• 3-minute read
  • 16th May 2019

How to Write Flash Fiction

How long does a story need to be? With flash fiction, it can be anything under 1,500 words. But what exactly is flash fiction? And how do you write it? Check out our guide for some tips!

What Is Flash Fiction?

You may find different definitions of ‘flash fiction’ depending on where you look, but it can cover any story between 100 and 1,500 words long.

There are also several types of flash fiction:

  • Flash fiction – 1,000 to 1,500 words
  • Sudden fiction – Up to 750 words
  • Microfiction – Up to 100 words
  • Twitterature – Up to 280 characters
  • Six-word stories – Roughly six words

These word counts are rough guidelines. Unless you’re writing for a publisher or competition, you shouldn’t have to stick to a strict limit.

For instance, while the most famous example of a six-word story is six words, you can write stories with more or less; the idea is simply to create a sentence that hints at or evokes a larger story. Like all ‘flash fiction’, then, it asks us to use words with care, which can be a great challenge!

'For sale: baby shoes, never worn.' – Six words, plenty of punch.
‘For sale: baby shoes, never worn.’ – Six words, plenty of punch.

5 Tips for Writing Flash Fiction

So, then, how do you write your own tiny tale? Our top tips for writing flash fiction and microfiction include:

1. Keep It Simple

Stick to one main character and idea. You won’t have the words to spare for subplots, so the more focused your story the better.

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2. Don’t Worry about World Building

In a full-length novel, you would usually spend time establishing a world and the motivations of your characters. But this takes time, so you can’t do a lot of world building in flash fiction. However, you can make notes on these things for yourself and hint at them in your story.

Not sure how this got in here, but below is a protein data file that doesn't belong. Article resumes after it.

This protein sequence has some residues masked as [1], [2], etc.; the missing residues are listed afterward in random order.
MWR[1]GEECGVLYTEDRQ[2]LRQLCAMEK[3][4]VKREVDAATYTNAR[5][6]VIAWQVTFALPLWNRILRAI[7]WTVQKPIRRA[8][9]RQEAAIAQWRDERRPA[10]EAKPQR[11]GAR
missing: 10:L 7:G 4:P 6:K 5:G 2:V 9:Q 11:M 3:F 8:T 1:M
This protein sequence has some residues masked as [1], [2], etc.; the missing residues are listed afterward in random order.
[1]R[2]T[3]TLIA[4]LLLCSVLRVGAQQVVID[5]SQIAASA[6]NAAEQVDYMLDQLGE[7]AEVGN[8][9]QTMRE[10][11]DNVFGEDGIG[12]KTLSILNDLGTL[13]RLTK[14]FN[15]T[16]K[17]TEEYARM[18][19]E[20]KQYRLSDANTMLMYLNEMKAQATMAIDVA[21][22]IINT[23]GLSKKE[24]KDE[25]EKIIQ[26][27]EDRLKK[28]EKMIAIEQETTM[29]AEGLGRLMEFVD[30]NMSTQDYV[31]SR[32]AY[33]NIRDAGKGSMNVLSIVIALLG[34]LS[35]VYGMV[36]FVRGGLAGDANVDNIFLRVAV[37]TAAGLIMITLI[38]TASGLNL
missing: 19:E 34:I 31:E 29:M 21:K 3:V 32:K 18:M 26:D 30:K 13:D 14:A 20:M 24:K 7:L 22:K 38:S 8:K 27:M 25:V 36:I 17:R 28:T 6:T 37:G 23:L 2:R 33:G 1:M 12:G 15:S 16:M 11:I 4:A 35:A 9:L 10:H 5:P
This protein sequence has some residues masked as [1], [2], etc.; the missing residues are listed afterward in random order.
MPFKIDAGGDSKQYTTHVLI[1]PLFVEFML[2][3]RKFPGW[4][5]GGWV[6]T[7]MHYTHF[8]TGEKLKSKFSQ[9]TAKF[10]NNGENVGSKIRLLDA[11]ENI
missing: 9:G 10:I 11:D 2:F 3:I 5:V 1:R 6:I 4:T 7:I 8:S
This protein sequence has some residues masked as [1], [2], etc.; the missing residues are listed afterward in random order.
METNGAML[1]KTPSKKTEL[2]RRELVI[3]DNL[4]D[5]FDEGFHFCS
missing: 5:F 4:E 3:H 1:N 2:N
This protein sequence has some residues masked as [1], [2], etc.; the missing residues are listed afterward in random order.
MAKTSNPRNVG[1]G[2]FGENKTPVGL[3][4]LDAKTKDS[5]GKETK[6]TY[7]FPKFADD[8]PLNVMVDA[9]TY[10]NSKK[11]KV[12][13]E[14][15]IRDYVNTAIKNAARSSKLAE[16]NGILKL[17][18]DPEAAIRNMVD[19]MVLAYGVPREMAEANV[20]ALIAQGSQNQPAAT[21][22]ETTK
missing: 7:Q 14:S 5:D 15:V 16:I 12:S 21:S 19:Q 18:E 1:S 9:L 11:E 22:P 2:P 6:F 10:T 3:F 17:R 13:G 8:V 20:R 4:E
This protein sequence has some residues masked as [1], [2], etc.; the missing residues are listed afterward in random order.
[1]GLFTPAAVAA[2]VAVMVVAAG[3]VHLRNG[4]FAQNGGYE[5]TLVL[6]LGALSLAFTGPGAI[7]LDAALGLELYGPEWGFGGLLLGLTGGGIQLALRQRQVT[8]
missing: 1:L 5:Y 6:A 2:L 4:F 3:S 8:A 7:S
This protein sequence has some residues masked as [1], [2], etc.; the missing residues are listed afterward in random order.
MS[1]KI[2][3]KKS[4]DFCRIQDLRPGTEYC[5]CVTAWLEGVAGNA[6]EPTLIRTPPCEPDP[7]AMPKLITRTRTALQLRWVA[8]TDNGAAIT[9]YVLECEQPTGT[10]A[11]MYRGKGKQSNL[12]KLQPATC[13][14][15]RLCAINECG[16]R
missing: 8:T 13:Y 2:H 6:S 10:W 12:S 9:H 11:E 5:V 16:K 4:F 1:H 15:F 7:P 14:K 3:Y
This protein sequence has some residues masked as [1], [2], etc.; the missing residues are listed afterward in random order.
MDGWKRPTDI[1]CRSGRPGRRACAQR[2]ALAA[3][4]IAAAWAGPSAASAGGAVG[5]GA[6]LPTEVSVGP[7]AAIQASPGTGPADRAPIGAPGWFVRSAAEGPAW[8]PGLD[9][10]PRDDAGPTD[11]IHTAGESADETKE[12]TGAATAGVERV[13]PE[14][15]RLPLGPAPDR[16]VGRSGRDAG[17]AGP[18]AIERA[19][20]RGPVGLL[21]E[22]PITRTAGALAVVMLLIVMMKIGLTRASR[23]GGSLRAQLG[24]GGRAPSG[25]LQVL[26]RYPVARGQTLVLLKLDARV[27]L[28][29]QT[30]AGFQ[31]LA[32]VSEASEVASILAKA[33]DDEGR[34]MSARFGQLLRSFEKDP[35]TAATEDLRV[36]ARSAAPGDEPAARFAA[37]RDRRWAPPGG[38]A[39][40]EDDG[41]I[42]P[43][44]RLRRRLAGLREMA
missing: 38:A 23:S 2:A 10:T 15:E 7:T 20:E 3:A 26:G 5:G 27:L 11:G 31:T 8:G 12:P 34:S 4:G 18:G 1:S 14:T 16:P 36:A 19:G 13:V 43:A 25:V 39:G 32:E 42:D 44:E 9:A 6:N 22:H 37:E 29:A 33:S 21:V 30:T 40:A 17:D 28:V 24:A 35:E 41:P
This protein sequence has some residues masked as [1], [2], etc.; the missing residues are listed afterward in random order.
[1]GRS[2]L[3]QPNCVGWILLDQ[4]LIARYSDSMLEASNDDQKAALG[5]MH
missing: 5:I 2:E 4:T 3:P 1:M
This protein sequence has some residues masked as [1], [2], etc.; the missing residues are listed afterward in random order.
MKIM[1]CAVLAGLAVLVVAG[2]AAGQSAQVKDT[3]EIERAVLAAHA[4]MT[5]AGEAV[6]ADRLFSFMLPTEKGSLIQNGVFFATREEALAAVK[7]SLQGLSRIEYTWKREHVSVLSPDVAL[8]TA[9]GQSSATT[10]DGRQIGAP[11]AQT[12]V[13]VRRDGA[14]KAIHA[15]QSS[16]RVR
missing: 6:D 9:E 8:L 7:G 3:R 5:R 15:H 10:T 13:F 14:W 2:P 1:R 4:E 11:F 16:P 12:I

3. Choose a Title that Frames Your Story

With microfiction, you can use the title to frame the story in a way that adds to it or changes its meaning. The key is to contextualise the rest of the text.

For instance, imagine how a reader might interpret a 50-word story called ‘Death Bed’ in which a character regrets the things they never did. Now imagine the exact same story but with the title ‘Wedding Day’. The way we feel about the character may change dramatically!

Typically, you wouldn’t count the title in the word count, either. So this can be a very efficient way of framing your story.

4. Write a Strong Final Line

The fewer words you have to play with, the more impact they must have. And there are few better ways to do this than to end on a bang. This doesn’t mean you need a sudden twist or revelation (these can seem corny). But you will want to end on a memorable line that leaves your reader thinking.

5. Write First, Edit Later

Finally, don’t obsess over the word limits. You should try to be concise as you write, but you can always edit it down once you have a first draft. And if you need any help with the editing, once you’ve collected a few stories together, you can have them proofread by the professionals.

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